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OPTIONS FOR WOMEN OVER 40 HAVING BABIES & JANET JACKSON PREGNANCY

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Janet Jackson Is Expecting

Options for women over 40 trying to have babies

 

Due to the recent announcement that at 49 years old, Janet Jackson is pregnant, I have been flooded with questions about how women who are older can get pregnant.  Although it is common knowledge that it is harder to get pregnant as a woman gets older, a fact that has been emphasized recently due to the explosion in knowledge about egg freezing, many women still don’t have a great grasp on when it is just too late to get pregnant.  The advent of assisted reproductive technologies has changed the landscape of reproduction for older women, but has also led to confusion on when having a baby is no longer possible, and what limitations IVF can overcome.

How does our reproductive function age?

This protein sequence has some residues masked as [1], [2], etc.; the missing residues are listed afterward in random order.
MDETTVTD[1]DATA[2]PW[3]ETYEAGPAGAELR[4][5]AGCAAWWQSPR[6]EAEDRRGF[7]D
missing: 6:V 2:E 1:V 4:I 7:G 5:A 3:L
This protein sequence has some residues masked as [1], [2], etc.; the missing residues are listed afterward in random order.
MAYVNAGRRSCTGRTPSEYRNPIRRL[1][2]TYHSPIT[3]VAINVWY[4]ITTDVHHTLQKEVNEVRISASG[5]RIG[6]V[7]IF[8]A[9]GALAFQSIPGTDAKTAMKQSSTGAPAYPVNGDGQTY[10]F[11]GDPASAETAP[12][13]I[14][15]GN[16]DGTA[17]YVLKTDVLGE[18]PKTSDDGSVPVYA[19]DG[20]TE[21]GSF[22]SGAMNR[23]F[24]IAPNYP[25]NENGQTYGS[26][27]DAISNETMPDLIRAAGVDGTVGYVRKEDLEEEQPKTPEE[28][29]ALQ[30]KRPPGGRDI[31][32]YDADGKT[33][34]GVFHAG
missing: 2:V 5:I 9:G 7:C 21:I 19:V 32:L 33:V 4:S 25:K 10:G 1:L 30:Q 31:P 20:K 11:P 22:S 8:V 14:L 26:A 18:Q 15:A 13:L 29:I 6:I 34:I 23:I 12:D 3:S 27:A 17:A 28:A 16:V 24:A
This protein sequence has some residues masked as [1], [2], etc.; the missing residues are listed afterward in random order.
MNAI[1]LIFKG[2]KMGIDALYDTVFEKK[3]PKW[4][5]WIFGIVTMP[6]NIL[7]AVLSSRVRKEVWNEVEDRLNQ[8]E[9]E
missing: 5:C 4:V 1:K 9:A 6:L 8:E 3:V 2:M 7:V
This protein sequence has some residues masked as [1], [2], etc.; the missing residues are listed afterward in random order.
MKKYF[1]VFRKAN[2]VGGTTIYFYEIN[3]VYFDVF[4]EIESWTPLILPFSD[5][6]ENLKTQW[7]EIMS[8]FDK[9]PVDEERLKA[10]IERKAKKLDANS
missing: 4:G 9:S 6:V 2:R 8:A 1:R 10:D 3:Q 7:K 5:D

A woman is born with all the eggs she is ever going to have.  As she gets older the quantity and quality of eggs decrease.  When the number of eggs is miniscule then a woman enters menopause.  However there is a period of several years before menopause, when a woman still has eggs and is still ovulating but can no longer get pregnant.  Why is that?  The answer is simple, the quality of eggs is poor.  Eggs are cells just like any other cell in the body, and thus they age as a woman gets older.  I like to think of them like cars.  The first year you have a car it works great, but leave that car in your driveway for 15 years, even if you don’t drive it, by the time you start it up again something is going to breakdown.  Eggs go through the same aging process with time.  The biggest issue is that eggs go through the most important stages of their development, not when they are brand new eggs right after a woman is born, but during each month as the egg is ovulating and being fertilized by the sperm.  So for a woman who is 35, her egg is also 35 when it goes through those critical developmental stages.  For a woman is 45, her egg is also 45, and thus more likely to have a mechanical error during those crucial stages that lead to either errors in the amount of genetic material or other errors leading to failed implantation.  Therefore, for women over the age of 40, it is harder to get pregnant because it is just less likely that the egg will develop normally and lead to a healthy baby.